MEYOMESSALA, Cameroon—Construction of Corrie MacColl Ltd.'s new Sudcam factory is complete and operations are under way.
The $16 million facility now serves the company's rubber plantations in Cameroon and initially is producing concentrated latex, the company said.
"The factory is poised to supply the European and North American dipping industry (gloves, condoms, balloons), as well as specialty product makers (automotive, household and industrial applications)," Corrie MacColl said in a statement revealing competition of the project.
"This is a great achievement by our team here in Sudcam. COVID-19 presented numerous obstacles to overcome but the team persevered and have produced a fantastic result," Sudcam plantation CEO Jimmy Francis said in a statement.
The new facility has an annual production capacity of 37,500 metric tons of concentrated latex and TSR CV/L grades.
Production started Jan. 15.
"Corrie MacColl is now uniquely positioned to supply the Western Hemisphere with specialty grades of natural latex, being the only producer of concentrated latex in Africa," the company said.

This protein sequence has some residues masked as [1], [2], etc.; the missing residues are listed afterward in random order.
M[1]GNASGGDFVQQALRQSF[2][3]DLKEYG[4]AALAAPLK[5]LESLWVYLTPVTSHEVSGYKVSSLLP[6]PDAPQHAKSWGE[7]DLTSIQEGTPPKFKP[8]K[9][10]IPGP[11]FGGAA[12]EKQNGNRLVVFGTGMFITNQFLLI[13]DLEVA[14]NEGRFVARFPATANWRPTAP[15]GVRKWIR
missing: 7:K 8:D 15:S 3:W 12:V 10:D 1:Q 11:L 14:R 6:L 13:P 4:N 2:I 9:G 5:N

The firm's factories in Cameroon now have a combined latex capacity of 53,000 metric tons taken from 31,000 hectares of rubber trees at the Hevecam and Sudcam plantations.
Latex production from these farms is expected to rise from 10,000 metric tons this year to an estimated 60,000 metric tons per year starting in 2030 and beyond "as our trees mature and come into production," the company said.
The new site includes 100 kilowatts of solar power, recycles 100 percent of its effluent water and harvests rainwater.
The new facility will rely on company owned trees at the Sudcam plant as well as production from nearby farmers. The Sudcam plantation in Meyomessala has about 4.7 million trees planted. But because it takes years for rubber trees to start producing, processing at Sudcam is only now starting to ramp up production.
Before the opening of the new facility, output from Sudcam was sent to the company's Hevecam plantation for processing.
Most of the output from Sudcam will remain in liquid latex form to supply, but some of the material will be transformed into dry rubber, the company previously said.
Corrie MacColl also is creating an extension of its Ohio-based Momentum Technologies Laboratories to be located on site. The natural rubber and latex lab will help with equipment selection, training and certification efforts.
"Bringing together a factory and an on-site laboratory provides the advantage of a full-service offering as well as a strategic center for R&D," Francis said.
Halcyon Agri Corp. Ltd., parent to Corrie MacColl, purchased the Cameroon plantations in late 2016.